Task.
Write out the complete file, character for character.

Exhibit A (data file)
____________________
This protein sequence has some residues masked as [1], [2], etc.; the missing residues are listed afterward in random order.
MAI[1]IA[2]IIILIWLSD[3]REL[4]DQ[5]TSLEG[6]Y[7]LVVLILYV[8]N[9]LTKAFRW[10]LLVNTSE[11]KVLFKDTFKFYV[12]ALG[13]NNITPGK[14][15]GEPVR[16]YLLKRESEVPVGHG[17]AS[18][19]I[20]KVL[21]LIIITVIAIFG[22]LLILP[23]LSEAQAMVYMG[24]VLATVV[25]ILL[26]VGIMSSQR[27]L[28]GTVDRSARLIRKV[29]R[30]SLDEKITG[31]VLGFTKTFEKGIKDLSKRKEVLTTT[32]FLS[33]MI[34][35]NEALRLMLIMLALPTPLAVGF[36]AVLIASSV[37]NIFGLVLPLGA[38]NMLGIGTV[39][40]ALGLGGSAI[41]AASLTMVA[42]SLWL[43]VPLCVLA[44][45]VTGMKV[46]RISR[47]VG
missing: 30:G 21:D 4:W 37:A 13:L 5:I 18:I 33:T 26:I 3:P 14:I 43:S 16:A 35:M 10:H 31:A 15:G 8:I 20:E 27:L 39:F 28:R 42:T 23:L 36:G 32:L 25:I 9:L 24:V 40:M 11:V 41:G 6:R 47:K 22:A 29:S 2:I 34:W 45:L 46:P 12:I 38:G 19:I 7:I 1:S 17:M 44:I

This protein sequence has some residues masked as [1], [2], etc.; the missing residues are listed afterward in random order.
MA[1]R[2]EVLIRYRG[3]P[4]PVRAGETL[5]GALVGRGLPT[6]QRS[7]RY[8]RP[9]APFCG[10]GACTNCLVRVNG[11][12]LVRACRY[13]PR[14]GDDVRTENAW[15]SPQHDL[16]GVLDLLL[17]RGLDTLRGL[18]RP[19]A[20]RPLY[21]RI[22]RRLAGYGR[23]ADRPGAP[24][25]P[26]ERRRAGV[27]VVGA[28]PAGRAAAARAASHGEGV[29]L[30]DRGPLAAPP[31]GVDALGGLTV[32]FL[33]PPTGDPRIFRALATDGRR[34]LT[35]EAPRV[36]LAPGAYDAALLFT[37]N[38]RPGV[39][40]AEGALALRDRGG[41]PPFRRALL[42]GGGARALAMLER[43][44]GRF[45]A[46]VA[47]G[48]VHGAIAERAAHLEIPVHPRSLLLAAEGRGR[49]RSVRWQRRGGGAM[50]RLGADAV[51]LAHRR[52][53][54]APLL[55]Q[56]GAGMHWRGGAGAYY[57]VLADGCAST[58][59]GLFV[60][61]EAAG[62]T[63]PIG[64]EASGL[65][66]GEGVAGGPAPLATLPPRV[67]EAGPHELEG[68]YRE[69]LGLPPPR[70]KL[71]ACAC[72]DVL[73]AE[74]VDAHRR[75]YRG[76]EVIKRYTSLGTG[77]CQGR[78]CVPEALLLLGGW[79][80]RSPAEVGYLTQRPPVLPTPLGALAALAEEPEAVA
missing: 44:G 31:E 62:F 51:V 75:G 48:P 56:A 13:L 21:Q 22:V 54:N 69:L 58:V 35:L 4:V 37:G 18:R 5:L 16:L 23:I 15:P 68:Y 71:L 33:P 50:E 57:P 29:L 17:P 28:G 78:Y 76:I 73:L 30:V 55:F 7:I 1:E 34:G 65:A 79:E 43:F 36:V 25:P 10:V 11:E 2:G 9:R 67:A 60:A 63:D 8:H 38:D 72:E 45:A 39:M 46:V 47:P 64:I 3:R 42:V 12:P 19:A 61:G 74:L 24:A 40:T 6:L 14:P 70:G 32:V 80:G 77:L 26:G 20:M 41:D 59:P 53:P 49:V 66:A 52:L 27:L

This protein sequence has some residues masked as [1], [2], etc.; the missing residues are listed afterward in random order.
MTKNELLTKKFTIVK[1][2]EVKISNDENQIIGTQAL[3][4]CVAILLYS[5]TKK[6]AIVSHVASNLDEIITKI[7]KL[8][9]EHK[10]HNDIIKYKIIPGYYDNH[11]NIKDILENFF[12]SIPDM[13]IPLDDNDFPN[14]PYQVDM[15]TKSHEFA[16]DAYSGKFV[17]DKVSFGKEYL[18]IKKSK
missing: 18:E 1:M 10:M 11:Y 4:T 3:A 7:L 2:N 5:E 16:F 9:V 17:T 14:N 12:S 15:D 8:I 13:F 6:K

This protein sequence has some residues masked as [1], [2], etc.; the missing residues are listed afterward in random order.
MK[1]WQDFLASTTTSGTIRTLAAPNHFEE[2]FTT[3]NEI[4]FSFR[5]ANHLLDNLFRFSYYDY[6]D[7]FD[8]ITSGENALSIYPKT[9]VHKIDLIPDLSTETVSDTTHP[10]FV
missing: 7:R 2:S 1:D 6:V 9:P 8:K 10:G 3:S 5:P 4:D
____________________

This protein sequence has some residues masked as [1], [2], etc.; the missing residues are listed afterward in random order.
MAI[1]IA[2]IIILIWLSD[3]REL[4]DQ[5]TSLEG[6]Y[7]LVVLILYV[8]N[9]LTKAFRW[10]LLVNTSE[11]KVLFKDTFKFYV[12]ALG[13]NNITPGK[14][15]GEPVR[16]YLLKRESEVPVGHG[17]AS[18][19]I[20]KVL[21]LIIITVIAIFG[22]LLILP[23]LSEAQAMVYMG[24]VLATVV[25]ILL[26]VGIMSSQR[27]L[28]GTVDRSARLIRKV[29]R[30]SLDEKITG[31]VLGFTKTFEKGIKDLSKRKEVLTTT[32]FLS[33]MI[34][35]NEALRLMLIMLALPTPLAVGF[36]AVLIASSV[37]NIFGLVLPLGA[38]NMLGIGTV[39][40]ALGLGGSAI[41]AASLTMVA[42]SLWL[43]VPLCVLA[44][45]VTGMKV[46]RISR[47]VG
missing: 30:G 21:D 4:W 37:A 13:L 5:I 18:I 33:T 26:I 3:P 14:I 43:S 16:A 35:M 10:H 31:A 15:G 8:I 20:E 27:L 39:F 28:R 42:T 23:L 36:G 32:L 25:I 9:L 24:V 40:M 11:V 41:G 6:R 47:K 22:A 29:S 2:I 34:W 45:L 46:P 12:I 38:G 19:I 7:I 1:S 17:M 44:I

This protein sequence has some residues masked as [1], [2], etc.; the missing residues are listed afterward in random order.
MA[1]R[2]EVLIRYRG[3]P[4]PVRAGETL[5]GALVGRGLPT[6]QRS[7]RY[8]RP[9]APFCG[10]GACTNCLVRVNG[11][12]LVRACRY[13]PR[14]GDDVRTENAW[15]SPQHDL[16]GVLDLLL[17]RGLDTLRGL[18]RP[19]A[20]RPLY[21]RI[22]RRLAGYGR[23]ADRPGAP[24][25]P[26]ERRRAGV[27]VVGA[28]PAGRAAAARAASHGEGV[29]L[30]DRGPLAAPP[31]GVDALGGLTV[32]FL[33]PPTGDPRIFRALATDGRR[34]LT[35]EAPRV[36]LAPGAYDAALLFT[37]N[38]RPGV[39][40]AEGALALRDRGG[41]PPFRRALL[42]GGGARALAMLER[43][44]GRF[45]A[46]VA[47]G[48]VHGAIAERAAHLEIPVHPRSLLLAAEGRGR[49]RSVRWQRRGGGAM[50]RLGADAV[51]LAHRR[52][53][54]APLL[55]Q[56]GAGMHWRGGAGAYY[57]VLADGCAST[58][59]GLFV[60][61]EAAG[62]T[63]PIG[64]EASGL[65][66]GEGVAGGPAPLATLPPRV[67]EAGPHELEG[68]YRE[69]LGLPPPR[70]KL[71]ACAC[72]DVL[73]AE[74]VDAHRR[75]YRG[76]EVIKRYTSLGTG[77]CQGR[78]CVPEALLLLGGW[79][80]RSPAEVGYLTQRPPVLPTPLGALAALAEEPEAVA
missing: 44:G 31:E 62:F 51:V 75:G 48:P 56:A 13:L 21:Q 22:V 54:N 69:L 58:V 35:L 4:V 37:G 18:R 5:L 16:L 23:I 15:P 68:Y 71:L 33:P 50:E 57:P 29:L 17:P 28:G 78:Y 76:I 73:L 30:V 55:F 7:I 1:E 34:G 65:A 79:E 43:F 36:V 25:P 10:V 11:E 2:G 9:R 67:A 60:A 63:D 8:H 38:D 72:E 45:A 39:M 46:V 47:P 64:I 3:R 42:V 12:P 19:A 61:G 74:L 24:A 40:T 6:L 14:P 70:G 32:V 80:G 77:L 26:G 20:M 41:D 59:P 53:P 49:V 66:A 52:L 27:L

This protein sequence has some residues masked as [1], [2], etc.; the missing residues are listed afterward in random order.
MTKNELLTKKFTIVK[1][2]EVKISNDENQIIGTQAL[3][4]CVAILLYS[5]TKK[6]AIVSHVASNLDEIITKI[7]KL[8][9]EHK[10]HNDIIKYKIIPGYYDNH[11]NIKDILENFF[12]SIPDM[13]IPLDDNDFPN[14]PYQVDM[15]TKSHEFA[16]DAYSGKFV[17]DKVSFGKEYL[18]IKKSK
missing: 18:E 1:M 10:M 11:Y 4:T 3:A 7:L 2:N 5:E 16:F 9:V 17:T 14:N 12:S 15:D 8:I 13:F 6:K

This protein sequence has some residues masked as [1], [2], etc.; the missing residues are listed afterward in random order.
MK[1]WQDFLASTTTSGTIRTLAAPNHFEE[2]FTT[3]NEI[4]FSFR[5]ANHLLDNLFRFSYYDY[6]D[7]FD[8]ITSGENALSIYPKT[9]VHKIDLIPDLSTETVSDTTHP[10]FV
missing: 7:R 2:S 1:D 6:V 9:P 8:K 10:G 3:S 5:P 4:D